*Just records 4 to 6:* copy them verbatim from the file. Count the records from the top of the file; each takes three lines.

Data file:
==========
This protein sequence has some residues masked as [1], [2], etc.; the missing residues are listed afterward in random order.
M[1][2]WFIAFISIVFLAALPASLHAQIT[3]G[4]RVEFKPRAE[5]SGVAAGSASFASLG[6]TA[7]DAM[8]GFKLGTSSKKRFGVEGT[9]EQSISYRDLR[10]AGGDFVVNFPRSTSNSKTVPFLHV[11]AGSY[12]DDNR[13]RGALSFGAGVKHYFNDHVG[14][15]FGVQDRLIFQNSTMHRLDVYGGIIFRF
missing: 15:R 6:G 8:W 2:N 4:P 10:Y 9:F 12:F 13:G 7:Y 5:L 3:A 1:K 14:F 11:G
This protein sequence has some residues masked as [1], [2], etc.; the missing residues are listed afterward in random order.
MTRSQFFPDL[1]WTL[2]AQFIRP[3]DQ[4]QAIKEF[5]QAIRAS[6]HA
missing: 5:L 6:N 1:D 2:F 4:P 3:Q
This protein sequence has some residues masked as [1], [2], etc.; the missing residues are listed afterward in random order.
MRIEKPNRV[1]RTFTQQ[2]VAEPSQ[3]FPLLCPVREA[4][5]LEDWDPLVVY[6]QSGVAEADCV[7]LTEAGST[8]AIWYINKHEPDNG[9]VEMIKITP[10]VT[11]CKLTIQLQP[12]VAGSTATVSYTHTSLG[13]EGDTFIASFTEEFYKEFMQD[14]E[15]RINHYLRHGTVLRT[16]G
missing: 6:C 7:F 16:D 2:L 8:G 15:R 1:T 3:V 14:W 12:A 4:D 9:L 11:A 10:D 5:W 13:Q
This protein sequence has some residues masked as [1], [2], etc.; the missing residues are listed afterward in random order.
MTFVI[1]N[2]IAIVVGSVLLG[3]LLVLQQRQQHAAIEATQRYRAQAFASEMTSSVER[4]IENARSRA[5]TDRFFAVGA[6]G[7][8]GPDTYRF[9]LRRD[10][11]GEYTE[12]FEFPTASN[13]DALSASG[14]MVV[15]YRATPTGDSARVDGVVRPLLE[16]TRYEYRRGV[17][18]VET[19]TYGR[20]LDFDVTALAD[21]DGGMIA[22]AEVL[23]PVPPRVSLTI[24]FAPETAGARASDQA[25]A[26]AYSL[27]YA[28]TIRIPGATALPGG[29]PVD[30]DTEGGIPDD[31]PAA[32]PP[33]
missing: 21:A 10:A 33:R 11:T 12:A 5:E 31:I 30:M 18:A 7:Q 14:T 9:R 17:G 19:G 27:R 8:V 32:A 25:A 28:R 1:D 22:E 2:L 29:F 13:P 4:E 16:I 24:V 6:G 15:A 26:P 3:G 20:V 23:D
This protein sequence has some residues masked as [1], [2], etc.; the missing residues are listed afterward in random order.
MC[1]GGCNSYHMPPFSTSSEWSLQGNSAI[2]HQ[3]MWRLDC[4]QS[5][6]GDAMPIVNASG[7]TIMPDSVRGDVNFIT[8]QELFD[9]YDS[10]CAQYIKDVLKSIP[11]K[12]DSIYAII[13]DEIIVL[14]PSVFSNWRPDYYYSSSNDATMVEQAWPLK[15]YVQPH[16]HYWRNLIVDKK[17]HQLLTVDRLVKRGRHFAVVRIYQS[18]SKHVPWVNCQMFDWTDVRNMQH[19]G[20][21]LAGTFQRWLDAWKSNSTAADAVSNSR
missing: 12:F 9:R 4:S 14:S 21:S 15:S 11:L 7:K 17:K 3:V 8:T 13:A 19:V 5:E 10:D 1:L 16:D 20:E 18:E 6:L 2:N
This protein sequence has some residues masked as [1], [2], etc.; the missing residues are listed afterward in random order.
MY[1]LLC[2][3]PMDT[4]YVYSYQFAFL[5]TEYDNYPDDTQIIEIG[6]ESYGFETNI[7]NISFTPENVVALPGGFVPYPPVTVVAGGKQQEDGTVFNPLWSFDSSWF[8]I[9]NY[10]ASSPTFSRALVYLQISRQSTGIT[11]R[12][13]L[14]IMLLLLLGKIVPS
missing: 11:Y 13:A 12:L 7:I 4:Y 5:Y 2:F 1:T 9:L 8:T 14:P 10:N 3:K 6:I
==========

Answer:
This protein sequence has some residues masked as [1], [2], etc.; the missing residues are listed afterward in random order.
MTFVI[1]N[2]IAIVVGSVLLG[3]LLVLQQRQQHAAIEATQRYRAQAFASEMTSSVER[4]IENARSRA[5]TDRFFAVGA[6]G[7][8]GPDTYRF[9]LRRD[10][11]GEYTE[12]FEFPTASN[13]DALSASG[14]MVV[15]YRATPTGDSARVDGVVRPLLE[16]TRYEYRRGV[17][18]VET[19]TYGR[20]LDFDVTALAD[21]DGGMIA[22]AEVL[23]PVPPRVSLTI[24]FAPETAGARASDQA[25]A[26]AYSL[27]YA[28]TIRIPGATALPGG[29]PVD[30]DTEGGIPDD[31]PAA[32]PP[33]
missing: 21:A 10:A 33:R 11:T 12:A 5:E 31:I 30:M 18:A 7:Q 14:T 9:R 17:G 19:G 27:R 8:V 32:A 25:A 28:R 1:D 22:E 2:L 29:F 13:P 4:E 16:I 24:V 6:G 15:A 26:P 3:G 20:V 23:D
This protein sequence has some residues masked as [1], [2], etc.; the missing residues are listed afterward in random order.
MC[1]GGCNSYHMPPFSTSSEWSLQGNSAI[2]HQ[3]MWRLDC[4]QS[5][6]GDAMPIVNASG[7]TIMPDSVRGDVNFIT[8]QELFD[9]YDS[10]CAQYIKDVLKSIP[11]K[12]DSIYAII[13]DEIIVL[14]PSVFSNWRPDYYYSSSNDATMVEQAWPLK[15]YVQPH[16]HYWRNLIVDKK[17]HQLLTVDRLVKRGRHFAVVRIYQS[18]SKHVPWVNCQMFDWTDVRNMQH[19]G[20][21]LAGTFQRWLDAWKSNSTAADAVSNSR
missing: 12:F 9:R 4:S 14:S 21:S 15:S 11:L 7:K 17:K 3:V 8:T 13:A 19:V 5:E 10:D 1:L 16:D 20:E 18:E 6:L 2:N
This protein sequence has some residues masked as [1], [2], etc.; the missing residues are listed afterward in random order.
MY[1]LLC[2][3]PMDT[4]YVYSYQFAFL[5]TEYDNYPDDTQIIEIG[6]ESYGFETNI[7]NISFTPENVVALPGGFVPYPPVTVVAGGKQQEDGTVFNPLWSFDSSWF[8]I[9]NY[10]ASSPTFSRALVYLQISRQSTGIT[11]R[12][13]L[14]IMLLLLLGKIVPS
missing: 11:Y 13:A 12:L 7:I 4:Y 5:Y 2:F 1:T 9:L 8:T 14:P 10:N 3:K 6:I